Talk: Embeddable Wiki Engine; Proof of Concept

Wikimania 2007 talk notes: “Embeddable Wiki Engine; Proof of Concept” – by Ping Yeh, Google Taiwan R&D Centre.

Want to make a Wikipedia off-line client.

Problem: Currently one and only one software is guaranteed to correctly view the database dumps – i.e. MediaWiki.

Wants a reusable MediaWiki parser. This would:

  • Ensure the correctness of the Parser

  • Reduce manpower required

Showed a diagram of the typical software architecture of a wiki system.

MediaWiki is very tied to a SQL engine. But for embeddable stuff can only really assume a flat file for data storage.

Project EWE is the code name of the project to test some of these ideas. An attempt to make components and the wiki engine reusable by many programming languages. A preliminary version is ready.

Split the parser into a parser (transforms wiki mark-up into a document tree), and a formatter.

The document tree uses DocNodes – page -> section -> header / paragraph / list. Each bit is separate, so can replace each bit.

MediaWiki parser : Uses GNU flex to specify the syntax. Based on the help pages. No templates support yet. Has a manually crafted parser to parse the tokens into a document tree.

HTMLformatter: trivial conversion from DocTree to HTML tags.

Intending to make this a wiki library that can be called from C++ or PHP.

Things want to add:

  • Language bindings for Python.

  • Moin-Moin compatibility.

  • XML formatter.

  • MediaWiki formatter – need to add templates.

  • A search engine.


  • Compatibility with extensions – e.g. the <math> extension changes output for MediaWiki.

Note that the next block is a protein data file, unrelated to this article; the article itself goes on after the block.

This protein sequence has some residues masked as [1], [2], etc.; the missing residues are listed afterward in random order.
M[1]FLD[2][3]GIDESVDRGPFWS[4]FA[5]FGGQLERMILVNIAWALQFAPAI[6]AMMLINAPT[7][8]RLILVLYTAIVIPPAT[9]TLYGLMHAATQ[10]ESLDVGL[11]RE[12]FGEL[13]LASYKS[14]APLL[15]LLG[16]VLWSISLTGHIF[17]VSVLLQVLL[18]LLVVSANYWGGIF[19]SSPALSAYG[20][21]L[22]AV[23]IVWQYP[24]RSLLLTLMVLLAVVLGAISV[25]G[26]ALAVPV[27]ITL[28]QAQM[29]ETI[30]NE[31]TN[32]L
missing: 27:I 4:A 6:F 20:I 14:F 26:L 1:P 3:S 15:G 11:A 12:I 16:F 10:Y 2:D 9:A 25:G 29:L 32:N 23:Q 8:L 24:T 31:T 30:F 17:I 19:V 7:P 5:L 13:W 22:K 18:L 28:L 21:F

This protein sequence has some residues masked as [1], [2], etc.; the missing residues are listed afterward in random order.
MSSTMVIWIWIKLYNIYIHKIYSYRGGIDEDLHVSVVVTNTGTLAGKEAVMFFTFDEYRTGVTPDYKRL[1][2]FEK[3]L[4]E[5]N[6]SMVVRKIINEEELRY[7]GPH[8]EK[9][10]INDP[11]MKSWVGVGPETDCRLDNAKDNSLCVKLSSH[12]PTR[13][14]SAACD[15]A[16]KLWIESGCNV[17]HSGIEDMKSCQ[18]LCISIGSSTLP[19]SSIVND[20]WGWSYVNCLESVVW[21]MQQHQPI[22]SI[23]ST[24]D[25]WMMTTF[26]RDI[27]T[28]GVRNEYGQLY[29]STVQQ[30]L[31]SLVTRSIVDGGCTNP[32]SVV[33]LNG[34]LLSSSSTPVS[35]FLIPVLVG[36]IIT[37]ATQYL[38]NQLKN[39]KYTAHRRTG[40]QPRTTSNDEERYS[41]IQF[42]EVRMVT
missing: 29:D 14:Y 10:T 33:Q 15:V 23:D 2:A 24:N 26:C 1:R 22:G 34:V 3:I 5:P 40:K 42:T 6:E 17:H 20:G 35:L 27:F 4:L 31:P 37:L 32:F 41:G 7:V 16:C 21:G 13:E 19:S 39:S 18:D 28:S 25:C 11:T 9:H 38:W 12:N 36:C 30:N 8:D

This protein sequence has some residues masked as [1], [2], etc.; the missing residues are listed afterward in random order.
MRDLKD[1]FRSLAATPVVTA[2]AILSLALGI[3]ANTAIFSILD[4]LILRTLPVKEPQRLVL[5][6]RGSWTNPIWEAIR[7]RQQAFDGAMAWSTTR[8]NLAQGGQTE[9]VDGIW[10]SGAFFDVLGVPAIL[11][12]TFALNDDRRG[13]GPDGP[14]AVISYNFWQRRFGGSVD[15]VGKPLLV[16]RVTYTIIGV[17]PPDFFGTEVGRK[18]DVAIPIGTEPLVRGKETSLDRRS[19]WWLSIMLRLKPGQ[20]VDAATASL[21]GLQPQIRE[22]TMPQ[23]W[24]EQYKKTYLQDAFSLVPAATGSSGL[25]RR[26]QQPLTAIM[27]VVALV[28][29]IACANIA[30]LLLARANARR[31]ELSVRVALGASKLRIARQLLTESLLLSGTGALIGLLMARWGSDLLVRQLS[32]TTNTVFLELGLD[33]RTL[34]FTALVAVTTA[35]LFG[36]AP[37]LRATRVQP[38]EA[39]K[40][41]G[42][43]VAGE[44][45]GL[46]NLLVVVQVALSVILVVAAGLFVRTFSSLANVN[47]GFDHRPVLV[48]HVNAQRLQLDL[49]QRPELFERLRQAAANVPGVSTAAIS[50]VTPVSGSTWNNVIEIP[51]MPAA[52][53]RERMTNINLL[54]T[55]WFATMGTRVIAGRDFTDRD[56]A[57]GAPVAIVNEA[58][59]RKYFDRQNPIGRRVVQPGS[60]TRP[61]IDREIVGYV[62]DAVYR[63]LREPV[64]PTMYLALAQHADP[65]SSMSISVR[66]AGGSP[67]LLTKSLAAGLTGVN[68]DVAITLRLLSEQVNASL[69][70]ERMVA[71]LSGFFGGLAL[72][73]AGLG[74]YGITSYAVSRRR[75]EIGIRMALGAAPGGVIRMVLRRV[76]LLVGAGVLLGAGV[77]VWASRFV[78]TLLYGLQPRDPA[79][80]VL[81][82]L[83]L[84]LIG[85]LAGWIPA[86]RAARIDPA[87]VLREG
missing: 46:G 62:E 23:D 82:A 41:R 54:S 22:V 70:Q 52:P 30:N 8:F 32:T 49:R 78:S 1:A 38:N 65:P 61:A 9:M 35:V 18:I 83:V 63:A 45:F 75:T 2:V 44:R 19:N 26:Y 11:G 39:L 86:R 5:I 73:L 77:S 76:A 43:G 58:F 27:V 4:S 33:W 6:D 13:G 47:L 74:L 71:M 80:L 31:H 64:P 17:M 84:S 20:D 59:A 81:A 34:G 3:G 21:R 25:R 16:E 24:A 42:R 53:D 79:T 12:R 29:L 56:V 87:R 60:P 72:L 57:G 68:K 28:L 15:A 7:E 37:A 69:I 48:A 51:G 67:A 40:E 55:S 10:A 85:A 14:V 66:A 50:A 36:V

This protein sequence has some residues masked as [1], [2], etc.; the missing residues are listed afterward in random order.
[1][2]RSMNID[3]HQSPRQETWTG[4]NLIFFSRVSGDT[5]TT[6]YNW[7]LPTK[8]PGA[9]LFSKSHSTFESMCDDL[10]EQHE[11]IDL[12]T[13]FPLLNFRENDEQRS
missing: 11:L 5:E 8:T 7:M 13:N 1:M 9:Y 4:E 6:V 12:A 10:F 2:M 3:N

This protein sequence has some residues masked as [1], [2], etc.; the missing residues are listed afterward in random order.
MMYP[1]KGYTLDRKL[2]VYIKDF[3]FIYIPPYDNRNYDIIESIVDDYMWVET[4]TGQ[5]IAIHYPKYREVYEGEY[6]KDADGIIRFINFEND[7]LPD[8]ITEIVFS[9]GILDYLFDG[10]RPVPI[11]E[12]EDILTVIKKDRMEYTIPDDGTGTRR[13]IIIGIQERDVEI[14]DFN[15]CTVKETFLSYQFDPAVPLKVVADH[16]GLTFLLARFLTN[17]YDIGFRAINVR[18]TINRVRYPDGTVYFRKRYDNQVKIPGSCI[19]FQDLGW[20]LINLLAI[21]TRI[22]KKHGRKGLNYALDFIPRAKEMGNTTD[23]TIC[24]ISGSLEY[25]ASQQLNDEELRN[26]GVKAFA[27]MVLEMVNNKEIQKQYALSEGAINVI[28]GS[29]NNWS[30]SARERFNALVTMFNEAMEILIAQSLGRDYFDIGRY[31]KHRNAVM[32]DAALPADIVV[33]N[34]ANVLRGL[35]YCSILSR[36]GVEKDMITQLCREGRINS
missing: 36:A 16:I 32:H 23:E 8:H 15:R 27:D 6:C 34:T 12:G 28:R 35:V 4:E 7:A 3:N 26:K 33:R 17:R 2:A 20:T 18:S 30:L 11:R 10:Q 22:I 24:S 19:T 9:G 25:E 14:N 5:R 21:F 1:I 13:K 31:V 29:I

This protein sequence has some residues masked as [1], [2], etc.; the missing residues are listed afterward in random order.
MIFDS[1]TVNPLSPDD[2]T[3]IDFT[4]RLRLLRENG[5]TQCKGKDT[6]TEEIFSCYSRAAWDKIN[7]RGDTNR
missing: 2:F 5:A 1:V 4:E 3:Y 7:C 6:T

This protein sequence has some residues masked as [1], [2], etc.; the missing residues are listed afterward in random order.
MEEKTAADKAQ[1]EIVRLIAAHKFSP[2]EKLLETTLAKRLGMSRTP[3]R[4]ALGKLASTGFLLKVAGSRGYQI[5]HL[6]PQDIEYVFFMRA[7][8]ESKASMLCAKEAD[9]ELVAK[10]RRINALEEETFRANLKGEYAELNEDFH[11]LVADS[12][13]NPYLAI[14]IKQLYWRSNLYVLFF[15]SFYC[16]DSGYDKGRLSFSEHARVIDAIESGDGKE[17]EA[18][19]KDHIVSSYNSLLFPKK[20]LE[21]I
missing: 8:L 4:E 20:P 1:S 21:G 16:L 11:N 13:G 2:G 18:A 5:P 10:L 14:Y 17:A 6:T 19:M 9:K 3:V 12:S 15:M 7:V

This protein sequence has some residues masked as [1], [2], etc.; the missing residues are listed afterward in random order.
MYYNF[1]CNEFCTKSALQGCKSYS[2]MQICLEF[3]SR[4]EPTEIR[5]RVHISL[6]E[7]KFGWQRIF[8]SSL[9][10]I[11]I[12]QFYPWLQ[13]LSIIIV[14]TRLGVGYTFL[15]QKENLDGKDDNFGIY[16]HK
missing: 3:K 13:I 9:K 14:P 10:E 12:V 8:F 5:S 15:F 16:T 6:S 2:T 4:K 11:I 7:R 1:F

• Wikipedia has too many extensions. If re-implement each extension, then it will be a lot of work. It’s essentially a duplication of effort.

Link to talk’s page.

Note: I’ll post some more notes for more talks in a few days time.

Talk: Metavid & MetaVidWiki

Wikimania 2007 talk notes: “Metavid & MetaVidWiki” by Michael Dale

Basic idea: Video + wiki


  • GPLv2 license

  • Free database dump.

Currently seems focussed on US congress speeches.

Can drag and drop videos in a list of videos to make a play list.

Current Metavid limits:

  • Very focussed on US congress (because funded by a foundation who particularly care about this).

  • No way to collectively improve the meta data.

  • Not browser neutral (prefers Firefox).

  • Not very scalable.

Currently rewriting (got a grant / funding) to make MetaVidWiki, using:

  • MediaWiki (so an open wiki architecture)

  • Semantic MediaWiki (so proper machine-readable relationships between things).

Have 3 namespaces for wiki video:

  • Metadata (e.g. who is speaking).

  • time information (e.g. when speaker changes or starts a new chapter, etc.).

  • editing sequences.

HTML5 will include a <video> tag based on Ogg Theora. Will have compatibility with this, or can fall back to plug-in methods for browsers that do not support HTML5.

Saw an interactive demo – looks pretty cool – has a video playback window, plus a list of coloured timeflow to show the splices between video segments, plus a bit where people can have and edit wikitext about each segment of the video. Can also drag-and-drop the segments to rearrange video.

Looking to go live with MetaVidWiki (with a reduced feature set) within a month or two.

Link to talk’s page.

Talk: A content driven reputation system for Wikipedia

Wikimania 2007 talk notes: “A content driven reputation system for Wikipedia.” by Luca De Alfaro.

Trusting content. How can we determine automatically if an edit was probably good, or probably bad, based on automated methods?

Authors of long-lived content gain reputation.

Authors who get reverted lose reputation.

Longevity of edits.

Labels each bit of text by the revision in which it was added.

Short-lived text is when <= 20% of the text survives to the next revision.

Have to keep track of live / current text and the deleted text.

Did you bring the article closer to the future? Did you make the page better? If so reward. If you went against the future, then you should be punished.